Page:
“He was brought down by his colleagues, revived and taken to the hospital for better care,” he said.
65,000 Women Access Contraceptives In Six Months
More than 65,000 young women accessed contraceptives in Delta State in the last six months.
Permanent Secretary, Delta State Primary Health Care Development Agency (DSPHCDA), Dr Jude Winful-Orieke, made this known in Asaba at an event to mark the 2022 World Contraception Day.
“Between January and June 2022, 65,737 people of reproductive age accessed contraceptives in Delta.
“Out of this number, 36,237 were new acceptors, while 29,500 persons came for revisits,’’ he said.
The World Health Organization (WHO) set aside September 26 of every year to commemorate the World Contraception Day aime at improving awareness of all contraceptive methods available.
It is to enable young people to make informed choices on their sexual and reproductive health.
Dr Winful-Orieke said the Day had earlier been established by the United Nations Population Fund (UNFPA) in 2007 and adopted by governments of nations as an annual event.
He stressed that access to contraceptives would reduce the number of unplanned pregnancies, stave off HIV and AIDs and other sexually transmitted diseases in young women.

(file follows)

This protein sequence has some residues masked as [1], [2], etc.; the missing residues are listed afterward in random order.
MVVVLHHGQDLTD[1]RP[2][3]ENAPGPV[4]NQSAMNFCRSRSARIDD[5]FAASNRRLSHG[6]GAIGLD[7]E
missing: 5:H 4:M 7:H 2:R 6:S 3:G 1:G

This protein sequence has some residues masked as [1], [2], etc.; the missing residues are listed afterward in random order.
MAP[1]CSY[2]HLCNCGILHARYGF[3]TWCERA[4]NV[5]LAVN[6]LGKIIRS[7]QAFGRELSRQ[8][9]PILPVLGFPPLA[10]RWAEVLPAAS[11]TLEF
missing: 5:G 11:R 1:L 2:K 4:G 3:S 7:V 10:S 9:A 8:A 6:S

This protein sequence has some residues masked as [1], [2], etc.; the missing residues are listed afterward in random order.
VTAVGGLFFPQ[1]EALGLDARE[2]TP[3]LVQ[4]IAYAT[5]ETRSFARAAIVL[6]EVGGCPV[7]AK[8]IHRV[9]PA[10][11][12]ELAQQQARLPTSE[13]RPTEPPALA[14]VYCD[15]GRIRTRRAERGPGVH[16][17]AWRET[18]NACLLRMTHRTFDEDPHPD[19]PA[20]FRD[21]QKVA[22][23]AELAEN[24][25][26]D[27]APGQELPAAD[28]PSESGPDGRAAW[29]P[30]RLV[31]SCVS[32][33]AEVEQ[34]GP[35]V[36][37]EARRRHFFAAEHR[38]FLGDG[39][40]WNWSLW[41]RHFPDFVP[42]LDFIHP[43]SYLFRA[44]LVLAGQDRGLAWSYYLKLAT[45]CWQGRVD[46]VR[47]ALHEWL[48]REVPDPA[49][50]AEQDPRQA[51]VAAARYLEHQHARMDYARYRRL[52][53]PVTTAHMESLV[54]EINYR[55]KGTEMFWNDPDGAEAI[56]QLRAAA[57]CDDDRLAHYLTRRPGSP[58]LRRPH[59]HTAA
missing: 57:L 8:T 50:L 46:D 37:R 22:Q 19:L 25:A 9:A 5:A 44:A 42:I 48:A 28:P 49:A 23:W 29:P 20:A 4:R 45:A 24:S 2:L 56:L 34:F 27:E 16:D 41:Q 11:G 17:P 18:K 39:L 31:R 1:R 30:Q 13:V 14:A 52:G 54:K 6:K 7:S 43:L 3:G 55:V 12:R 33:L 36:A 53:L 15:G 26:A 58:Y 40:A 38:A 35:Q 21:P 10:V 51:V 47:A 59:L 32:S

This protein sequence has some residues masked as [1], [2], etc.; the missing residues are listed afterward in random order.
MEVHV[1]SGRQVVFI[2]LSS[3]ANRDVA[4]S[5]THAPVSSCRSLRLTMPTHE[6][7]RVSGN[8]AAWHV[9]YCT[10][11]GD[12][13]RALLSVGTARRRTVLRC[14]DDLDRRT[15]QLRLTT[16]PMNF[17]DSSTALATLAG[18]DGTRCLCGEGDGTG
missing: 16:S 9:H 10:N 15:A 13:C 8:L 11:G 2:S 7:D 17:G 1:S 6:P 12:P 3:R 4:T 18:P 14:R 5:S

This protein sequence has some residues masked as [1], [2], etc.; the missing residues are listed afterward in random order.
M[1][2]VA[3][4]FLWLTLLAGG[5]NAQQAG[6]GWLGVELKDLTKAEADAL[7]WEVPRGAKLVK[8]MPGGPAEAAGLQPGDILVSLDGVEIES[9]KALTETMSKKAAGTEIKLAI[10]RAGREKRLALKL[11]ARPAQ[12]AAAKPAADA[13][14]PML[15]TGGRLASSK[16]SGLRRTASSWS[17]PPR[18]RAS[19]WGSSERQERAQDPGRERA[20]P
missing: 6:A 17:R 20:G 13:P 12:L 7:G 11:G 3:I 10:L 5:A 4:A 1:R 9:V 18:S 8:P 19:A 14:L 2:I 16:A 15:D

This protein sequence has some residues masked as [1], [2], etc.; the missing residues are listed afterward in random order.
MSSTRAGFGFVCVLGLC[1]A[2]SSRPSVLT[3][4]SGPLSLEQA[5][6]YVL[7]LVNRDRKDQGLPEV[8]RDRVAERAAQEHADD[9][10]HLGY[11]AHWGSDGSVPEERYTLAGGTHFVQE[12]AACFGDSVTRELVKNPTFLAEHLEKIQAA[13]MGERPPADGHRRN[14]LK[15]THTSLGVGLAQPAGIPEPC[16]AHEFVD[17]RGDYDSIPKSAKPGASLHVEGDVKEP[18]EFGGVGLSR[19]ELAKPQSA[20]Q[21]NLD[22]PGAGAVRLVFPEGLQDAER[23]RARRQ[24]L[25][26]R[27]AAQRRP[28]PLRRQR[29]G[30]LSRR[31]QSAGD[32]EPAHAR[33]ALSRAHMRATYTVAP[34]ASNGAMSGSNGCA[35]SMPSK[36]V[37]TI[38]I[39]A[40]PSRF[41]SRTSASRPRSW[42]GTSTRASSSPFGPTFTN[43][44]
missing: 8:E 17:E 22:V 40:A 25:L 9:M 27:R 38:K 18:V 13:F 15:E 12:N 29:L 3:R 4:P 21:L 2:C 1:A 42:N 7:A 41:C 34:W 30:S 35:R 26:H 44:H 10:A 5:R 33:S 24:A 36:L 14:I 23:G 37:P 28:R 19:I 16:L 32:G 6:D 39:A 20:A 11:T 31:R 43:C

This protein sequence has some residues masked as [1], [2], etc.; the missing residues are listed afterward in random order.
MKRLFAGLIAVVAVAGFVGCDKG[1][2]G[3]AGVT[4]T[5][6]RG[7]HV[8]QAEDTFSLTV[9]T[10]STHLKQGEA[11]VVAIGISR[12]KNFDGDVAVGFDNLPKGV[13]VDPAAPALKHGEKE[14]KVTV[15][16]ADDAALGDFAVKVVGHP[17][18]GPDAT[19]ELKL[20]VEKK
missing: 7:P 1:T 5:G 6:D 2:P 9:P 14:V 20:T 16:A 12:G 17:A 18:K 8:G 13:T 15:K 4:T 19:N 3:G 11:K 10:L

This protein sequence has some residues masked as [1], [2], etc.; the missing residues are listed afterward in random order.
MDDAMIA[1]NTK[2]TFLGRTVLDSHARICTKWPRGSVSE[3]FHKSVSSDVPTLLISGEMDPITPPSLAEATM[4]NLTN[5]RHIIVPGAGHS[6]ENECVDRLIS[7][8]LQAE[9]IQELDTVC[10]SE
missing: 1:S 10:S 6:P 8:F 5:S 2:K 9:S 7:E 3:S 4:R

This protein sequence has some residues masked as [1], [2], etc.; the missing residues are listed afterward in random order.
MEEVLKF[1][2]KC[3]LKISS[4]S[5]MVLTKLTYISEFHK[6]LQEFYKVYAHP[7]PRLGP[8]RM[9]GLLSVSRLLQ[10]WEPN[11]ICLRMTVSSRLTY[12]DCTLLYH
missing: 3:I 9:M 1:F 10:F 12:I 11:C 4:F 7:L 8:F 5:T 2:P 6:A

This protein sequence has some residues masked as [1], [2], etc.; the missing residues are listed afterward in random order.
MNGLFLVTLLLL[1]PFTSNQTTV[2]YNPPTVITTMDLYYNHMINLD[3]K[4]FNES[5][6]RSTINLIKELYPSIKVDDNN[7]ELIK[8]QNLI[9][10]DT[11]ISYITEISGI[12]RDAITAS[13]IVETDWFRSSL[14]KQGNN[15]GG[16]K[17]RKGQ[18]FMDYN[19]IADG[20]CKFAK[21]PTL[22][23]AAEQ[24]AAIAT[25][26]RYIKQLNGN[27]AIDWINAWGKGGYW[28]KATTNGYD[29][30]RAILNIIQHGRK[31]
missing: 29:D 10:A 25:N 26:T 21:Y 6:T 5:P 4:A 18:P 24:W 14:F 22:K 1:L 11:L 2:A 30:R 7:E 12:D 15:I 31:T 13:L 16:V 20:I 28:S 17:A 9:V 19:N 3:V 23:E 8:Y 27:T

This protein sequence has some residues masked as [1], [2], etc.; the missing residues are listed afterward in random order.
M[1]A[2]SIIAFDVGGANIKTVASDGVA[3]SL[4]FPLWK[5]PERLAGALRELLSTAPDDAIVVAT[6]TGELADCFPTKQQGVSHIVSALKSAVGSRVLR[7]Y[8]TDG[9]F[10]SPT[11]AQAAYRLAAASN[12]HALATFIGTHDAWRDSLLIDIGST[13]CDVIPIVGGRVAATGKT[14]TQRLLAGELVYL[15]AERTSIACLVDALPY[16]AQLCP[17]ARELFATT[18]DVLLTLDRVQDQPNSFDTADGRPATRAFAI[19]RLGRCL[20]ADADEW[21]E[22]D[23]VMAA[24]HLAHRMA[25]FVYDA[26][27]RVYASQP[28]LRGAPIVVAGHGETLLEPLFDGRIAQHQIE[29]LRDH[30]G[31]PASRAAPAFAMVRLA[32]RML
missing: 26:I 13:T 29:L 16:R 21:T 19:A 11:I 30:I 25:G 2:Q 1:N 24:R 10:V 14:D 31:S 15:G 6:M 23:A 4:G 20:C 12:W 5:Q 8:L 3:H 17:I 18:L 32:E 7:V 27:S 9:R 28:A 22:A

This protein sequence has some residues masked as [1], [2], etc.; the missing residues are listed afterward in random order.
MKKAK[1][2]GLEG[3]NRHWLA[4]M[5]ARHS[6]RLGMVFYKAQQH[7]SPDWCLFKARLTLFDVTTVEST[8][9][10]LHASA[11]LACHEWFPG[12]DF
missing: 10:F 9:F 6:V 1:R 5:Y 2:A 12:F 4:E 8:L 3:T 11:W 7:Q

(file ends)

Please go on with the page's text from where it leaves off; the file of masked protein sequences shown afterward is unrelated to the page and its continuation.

He said the 2022 Day centred on improving awareness of the importance of contraceptives use by people of reproductive age.
“The goal is that every pregnancy is intentional, desirable and safe. Contraception allows people of reproductive age to plan child bearing
“It helps in the prevention of unplanned pregnancies among teenage girls and help girls to stay in school, work and gain social and economic empowerment.
“It ensures sustainable progress in the fight against HIV/AIDS and other sexually transmitted diseases,’’ he said.
The Permanent Secretary said marking the day helped in the promotion of informed decision-making by women and girls about their sexual and reproductive health.
“It is worthy of note to re-emphasis that women and girls deserve access to quality and accurate information on safe, effective, affordable and acceptable contraception of choice.